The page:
Illegal sale of ding rights: Tinsley v Milligan re-affirmed

In Kan Wai Chung v Hau Wan Fai ([2016] HKLRD 632, CFI) developers entered into cooperation agreements with the plaintiffs (villagers with ding rights). The developers transferred title to parcels of land in a village to the plaintiffs. The agreement provided that the villagers held the lots as nominees and on trust for the developers. The developers and villagers worked together to exploit the ding rights. It was accepted by all of the parties that this aspect of the agreement and the actions done in pursuance of it were illegal.The houses were built and the developers entered into sale contracts (‘the first contracts’) with third parties; the villagers were nominally the vendors in those agreements. The villagers then entered into their own contracts with another purchaser for the sale of the same lots (‘the second contracts’). The developers brought proceedings seeking an injunction to prevent the second contracts from being completed so as to interfere with performance of the first contracts. These proceedings were ultimately settled in such a way as to allow the developers to complete the first contracts and retain the proceeds of sale. The villagers now brought proceedings against the developers and the solicitors who had prepared the first contracts alleging that they amounted to an unlawful conspiracy. This had caused them loss in the form of their own legal costs in defending the injunction proceedings and the costs order made against them.

This was a trial of two preliminary issues. The first of these was whether the villagers had any equitable interest in the property. If they did not then they could not be said to have suffered any loss as a result of the outcome of the earlier proceedings ([33] per Anthony To J). The villagers had not given any consideration for the transfer of the land to them (though the  assignments to them stated otherwise). On the face of it, therefore, the developers could rely on the presumption of resulting trust. The villagers argued that the developers could not rely on the presumption because of the illegality of the agreement concerning the ding rights. This failed since the case fell squarely within the approach laid down by the House of Lords in Tinsley v Milligan ([39] to [48]). The developers could rely on the presumption to establish their proprietary interest and had no need to plead the illegality.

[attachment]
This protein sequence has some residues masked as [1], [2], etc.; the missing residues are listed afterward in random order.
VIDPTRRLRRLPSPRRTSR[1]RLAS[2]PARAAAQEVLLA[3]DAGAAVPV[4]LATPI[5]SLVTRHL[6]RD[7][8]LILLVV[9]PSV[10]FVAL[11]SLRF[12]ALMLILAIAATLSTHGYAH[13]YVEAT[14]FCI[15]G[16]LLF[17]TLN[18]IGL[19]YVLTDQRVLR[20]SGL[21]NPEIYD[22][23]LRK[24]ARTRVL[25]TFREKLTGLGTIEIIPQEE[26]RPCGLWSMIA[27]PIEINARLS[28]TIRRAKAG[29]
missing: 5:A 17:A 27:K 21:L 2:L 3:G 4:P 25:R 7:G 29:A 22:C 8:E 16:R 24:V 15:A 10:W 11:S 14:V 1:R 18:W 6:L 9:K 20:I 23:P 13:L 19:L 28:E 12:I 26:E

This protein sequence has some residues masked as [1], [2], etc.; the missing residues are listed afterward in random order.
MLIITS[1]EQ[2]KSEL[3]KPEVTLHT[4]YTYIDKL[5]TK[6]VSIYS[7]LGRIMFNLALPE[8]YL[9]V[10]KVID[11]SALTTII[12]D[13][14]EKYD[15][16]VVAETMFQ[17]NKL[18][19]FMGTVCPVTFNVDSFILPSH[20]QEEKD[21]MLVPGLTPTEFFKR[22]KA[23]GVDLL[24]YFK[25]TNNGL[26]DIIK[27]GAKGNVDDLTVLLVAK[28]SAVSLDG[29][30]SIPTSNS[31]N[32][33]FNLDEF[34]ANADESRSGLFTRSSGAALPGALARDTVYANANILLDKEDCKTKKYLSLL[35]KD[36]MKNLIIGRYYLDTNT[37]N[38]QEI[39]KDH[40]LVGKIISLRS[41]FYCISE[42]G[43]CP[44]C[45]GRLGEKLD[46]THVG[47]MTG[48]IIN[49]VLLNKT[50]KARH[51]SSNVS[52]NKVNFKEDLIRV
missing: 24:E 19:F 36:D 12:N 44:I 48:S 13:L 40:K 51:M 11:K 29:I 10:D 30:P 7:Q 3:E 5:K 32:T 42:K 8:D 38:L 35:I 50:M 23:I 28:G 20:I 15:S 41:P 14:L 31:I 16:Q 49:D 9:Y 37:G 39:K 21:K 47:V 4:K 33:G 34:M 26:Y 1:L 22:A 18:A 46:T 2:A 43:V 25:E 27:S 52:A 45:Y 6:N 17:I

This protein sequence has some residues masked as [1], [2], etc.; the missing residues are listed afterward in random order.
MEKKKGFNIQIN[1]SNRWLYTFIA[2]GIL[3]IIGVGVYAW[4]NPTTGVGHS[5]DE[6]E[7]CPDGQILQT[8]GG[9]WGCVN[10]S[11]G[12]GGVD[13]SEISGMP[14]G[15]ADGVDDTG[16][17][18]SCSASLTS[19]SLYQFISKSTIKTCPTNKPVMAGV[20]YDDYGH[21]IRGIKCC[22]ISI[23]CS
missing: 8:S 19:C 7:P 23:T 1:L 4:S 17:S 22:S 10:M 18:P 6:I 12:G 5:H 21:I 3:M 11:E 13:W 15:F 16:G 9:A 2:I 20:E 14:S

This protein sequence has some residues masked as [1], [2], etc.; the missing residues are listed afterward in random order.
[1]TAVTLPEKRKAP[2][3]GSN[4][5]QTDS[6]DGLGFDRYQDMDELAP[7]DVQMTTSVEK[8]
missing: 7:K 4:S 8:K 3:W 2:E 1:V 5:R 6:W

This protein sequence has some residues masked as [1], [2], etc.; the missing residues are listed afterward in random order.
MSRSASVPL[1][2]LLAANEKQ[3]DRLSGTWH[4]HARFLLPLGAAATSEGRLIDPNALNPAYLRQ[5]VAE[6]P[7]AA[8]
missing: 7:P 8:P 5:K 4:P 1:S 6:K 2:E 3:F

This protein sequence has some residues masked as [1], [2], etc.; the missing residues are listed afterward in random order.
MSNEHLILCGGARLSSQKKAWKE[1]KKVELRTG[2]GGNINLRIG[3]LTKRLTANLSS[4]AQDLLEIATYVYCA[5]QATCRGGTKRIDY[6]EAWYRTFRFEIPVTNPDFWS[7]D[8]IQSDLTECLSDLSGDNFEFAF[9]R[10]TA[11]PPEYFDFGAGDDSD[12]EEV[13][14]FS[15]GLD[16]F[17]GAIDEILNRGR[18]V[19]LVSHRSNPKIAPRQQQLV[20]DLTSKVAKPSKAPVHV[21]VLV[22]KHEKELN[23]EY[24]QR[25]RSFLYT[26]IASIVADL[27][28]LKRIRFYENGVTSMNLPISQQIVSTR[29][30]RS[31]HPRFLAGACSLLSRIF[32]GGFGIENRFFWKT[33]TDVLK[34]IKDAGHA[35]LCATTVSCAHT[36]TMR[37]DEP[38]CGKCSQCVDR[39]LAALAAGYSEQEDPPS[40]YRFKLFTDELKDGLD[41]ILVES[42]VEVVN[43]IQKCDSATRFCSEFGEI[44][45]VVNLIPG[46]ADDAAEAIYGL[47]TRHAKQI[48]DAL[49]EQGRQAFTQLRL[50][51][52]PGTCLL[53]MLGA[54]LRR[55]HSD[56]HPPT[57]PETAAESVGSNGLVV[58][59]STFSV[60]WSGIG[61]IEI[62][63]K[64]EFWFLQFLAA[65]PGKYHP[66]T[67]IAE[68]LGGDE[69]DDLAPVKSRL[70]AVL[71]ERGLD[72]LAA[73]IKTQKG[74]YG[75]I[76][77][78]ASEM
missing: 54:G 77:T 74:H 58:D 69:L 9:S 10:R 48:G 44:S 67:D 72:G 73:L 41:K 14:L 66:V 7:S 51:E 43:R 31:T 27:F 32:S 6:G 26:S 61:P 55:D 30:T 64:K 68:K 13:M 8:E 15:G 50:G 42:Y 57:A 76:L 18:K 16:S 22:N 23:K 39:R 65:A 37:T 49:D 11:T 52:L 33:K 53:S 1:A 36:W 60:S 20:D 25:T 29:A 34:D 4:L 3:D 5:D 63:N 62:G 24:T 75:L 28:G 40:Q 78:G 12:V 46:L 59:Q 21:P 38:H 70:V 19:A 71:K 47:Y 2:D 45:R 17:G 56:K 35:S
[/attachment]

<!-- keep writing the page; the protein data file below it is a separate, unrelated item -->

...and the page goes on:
There was some discussion as to whether the High Court of Australia’s approach to illegality in Nelson v Nelson was to be preferred to Tinsley. Anthony To J. considered that he was bound by several Court of Appeal decisions to accept that Tinsley was the approach taken in Hong Kong. It would be for the Court of Final Appeal to reconsider this if asked to do so in some later proceedings ([45]).

Michael Lower

 

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